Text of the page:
Since being launched in 2009, League of Legends has evolved in a way that other games have not, becoming a “full sports vertical” that supports professional leagues and attracts brands in much the same way that regular sports do.

“We are one of the truly globally integrated sports in the world,” Naz Aletaha, head of e-sports/global business development at Riot Games, told a recent London conference. (For more, read WARC’s report: How League of Legends became a global e-sports phenomenon.)

That wasn’t always the case, however: early on, publisher Riot Games had attempted to bring some structure to the chaotic world of gaming by running its own competition rather than leaving it to random third parties.

The light bulb moment came in 2011 when the first League of Legends world final in Sweden was livestreamed on Twitch and two million people watched. It was at that point that some bigger ambitions began to take shape.

“We dreamed of building an ecosystem where gamers could compete as e-sports professionals for a living, where pros play for diehard fans who are going to follow their every move, a sport that could span generations, in a league that would attract top tier partners from all over the world,” Aletaha explained.

And that’s pretty much what Riot Games has done in the eight years since, creating a “full sports vertical” (with sports operations, broadcasting, live event production, commercialisation all in house), establishing a governing body and launching leagues in five continents.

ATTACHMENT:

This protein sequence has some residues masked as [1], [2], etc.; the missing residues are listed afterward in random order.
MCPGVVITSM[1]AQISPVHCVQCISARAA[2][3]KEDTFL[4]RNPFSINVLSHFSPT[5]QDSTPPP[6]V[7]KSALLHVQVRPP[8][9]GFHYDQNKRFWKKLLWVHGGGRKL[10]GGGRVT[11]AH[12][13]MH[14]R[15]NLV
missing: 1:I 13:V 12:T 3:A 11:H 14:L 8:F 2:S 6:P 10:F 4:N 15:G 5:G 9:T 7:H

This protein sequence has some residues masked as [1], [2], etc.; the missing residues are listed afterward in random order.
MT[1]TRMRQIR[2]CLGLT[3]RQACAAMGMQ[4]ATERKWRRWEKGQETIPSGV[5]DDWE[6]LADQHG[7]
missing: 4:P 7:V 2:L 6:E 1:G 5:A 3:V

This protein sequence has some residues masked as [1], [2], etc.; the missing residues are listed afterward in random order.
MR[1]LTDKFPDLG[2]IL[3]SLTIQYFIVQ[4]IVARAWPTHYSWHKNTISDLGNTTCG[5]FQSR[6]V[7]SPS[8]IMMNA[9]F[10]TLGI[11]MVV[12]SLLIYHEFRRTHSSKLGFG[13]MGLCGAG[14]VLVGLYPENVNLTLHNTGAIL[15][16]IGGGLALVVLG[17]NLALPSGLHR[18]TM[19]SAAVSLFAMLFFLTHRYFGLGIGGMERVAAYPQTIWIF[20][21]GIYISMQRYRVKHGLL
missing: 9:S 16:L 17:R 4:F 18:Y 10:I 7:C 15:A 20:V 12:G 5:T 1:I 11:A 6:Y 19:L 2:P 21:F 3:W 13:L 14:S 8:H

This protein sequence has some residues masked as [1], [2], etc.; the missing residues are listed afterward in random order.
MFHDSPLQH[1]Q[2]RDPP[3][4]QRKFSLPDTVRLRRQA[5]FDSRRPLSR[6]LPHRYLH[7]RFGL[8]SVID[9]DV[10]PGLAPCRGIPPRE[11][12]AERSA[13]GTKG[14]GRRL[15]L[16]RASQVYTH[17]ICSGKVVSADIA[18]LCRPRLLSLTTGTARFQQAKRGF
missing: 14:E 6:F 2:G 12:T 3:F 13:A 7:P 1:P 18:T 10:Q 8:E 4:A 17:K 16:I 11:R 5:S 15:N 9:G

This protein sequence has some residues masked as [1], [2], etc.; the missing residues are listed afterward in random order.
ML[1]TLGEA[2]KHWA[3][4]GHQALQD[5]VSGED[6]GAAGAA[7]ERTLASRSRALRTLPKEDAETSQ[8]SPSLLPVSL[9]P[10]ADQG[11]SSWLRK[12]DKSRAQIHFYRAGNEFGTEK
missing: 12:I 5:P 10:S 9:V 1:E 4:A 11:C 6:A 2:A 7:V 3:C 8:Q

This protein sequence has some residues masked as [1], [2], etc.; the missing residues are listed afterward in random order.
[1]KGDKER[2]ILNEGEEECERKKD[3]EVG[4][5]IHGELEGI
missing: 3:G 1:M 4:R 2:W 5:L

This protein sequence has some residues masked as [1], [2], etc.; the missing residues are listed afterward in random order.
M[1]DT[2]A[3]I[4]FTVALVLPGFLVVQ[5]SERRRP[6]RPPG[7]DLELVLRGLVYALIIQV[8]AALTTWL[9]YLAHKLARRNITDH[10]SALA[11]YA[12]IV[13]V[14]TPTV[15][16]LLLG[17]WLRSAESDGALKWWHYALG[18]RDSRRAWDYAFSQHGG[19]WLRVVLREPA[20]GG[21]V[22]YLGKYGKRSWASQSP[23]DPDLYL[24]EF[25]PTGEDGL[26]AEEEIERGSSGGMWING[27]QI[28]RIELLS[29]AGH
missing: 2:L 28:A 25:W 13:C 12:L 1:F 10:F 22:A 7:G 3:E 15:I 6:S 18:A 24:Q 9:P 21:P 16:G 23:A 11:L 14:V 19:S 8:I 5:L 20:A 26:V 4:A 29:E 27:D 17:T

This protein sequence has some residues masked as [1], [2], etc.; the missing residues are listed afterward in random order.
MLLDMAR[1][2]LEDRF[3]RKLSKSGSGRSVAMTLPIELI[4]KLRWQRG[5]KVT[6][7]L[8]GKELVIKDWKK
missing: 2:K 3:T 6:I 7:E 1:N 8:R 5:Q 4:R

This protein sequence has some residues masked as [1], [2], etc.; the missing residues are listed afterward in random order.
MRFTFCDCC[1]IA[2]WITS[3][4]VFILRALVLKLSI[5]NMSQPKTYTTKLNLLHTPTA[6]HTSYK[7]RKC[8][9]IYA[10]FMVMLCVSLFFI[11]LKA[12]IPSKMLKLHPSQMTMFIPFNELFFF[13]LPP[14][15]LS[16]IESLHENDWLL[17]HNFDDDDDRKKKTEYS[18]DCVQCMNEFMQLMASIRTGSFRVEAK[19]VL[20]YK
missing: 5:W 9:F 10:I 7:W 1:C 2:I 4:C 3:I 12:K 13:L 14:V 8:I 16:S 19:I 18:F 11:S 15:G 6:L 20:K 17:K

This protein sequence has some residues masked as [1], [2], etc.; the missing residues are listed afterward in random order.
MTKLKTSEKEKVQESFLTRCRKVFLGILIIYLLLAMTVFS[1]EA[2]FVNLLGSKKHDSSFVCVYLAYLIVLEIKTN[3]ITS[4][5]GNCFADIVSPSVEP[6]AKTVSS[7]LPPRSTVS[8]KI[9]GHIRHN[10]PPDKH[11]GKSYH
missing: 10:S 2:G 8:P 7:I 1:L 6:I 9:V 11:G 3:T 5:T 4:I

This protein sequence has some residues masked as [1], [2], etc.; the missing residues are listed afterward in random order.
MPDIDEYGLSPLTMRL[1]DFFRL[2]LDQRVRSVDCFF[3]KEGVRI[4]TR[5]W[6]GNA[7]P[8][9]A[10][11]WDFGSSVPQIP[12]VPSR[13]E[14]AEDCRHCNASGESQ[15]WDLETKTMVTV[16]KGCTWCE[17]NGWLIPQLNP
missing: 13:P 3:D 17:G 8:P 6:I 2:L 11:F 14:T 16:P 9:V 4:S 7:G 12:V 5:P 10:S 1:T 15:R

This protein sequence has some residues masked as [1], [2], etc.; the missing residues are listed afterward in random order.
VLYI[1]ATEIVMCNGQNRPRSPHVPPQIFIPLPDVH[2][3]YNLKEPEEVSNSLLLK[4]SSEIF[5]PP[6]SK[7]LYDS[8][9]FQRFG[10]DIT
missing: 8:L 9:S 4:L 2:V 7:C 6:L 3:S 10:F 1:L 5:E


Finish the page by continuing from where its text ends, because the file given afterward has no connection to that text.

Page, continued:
“We’ve seen an influx of investment from traditional sports properties,” she added. “When we franchised our North America league, we saw NBA teams like the Houston Rockets and the Golden State Warriors come in and purchase a team.” That strategy is now being applied in Europe where Bundesliga team Schalke 04, for example, has invested in a team.

Having laid the groundwork in building its gaming ecosystem, League of Legends is now well-positioned to open up more opportunities for partners; a multi-year deal with MasterCard points to the future.

The payments card provider already has partnerships across the sports and entertainment landscape, including with MLB, the PGA Tour, the Australian Open, the Grammys, so League of Legends has hit the big time in this regard.

It’s a partnership, she said, that “becomes a force multiplier for engaging League of Legends fans and elevating their experience”.

Sourced from WARC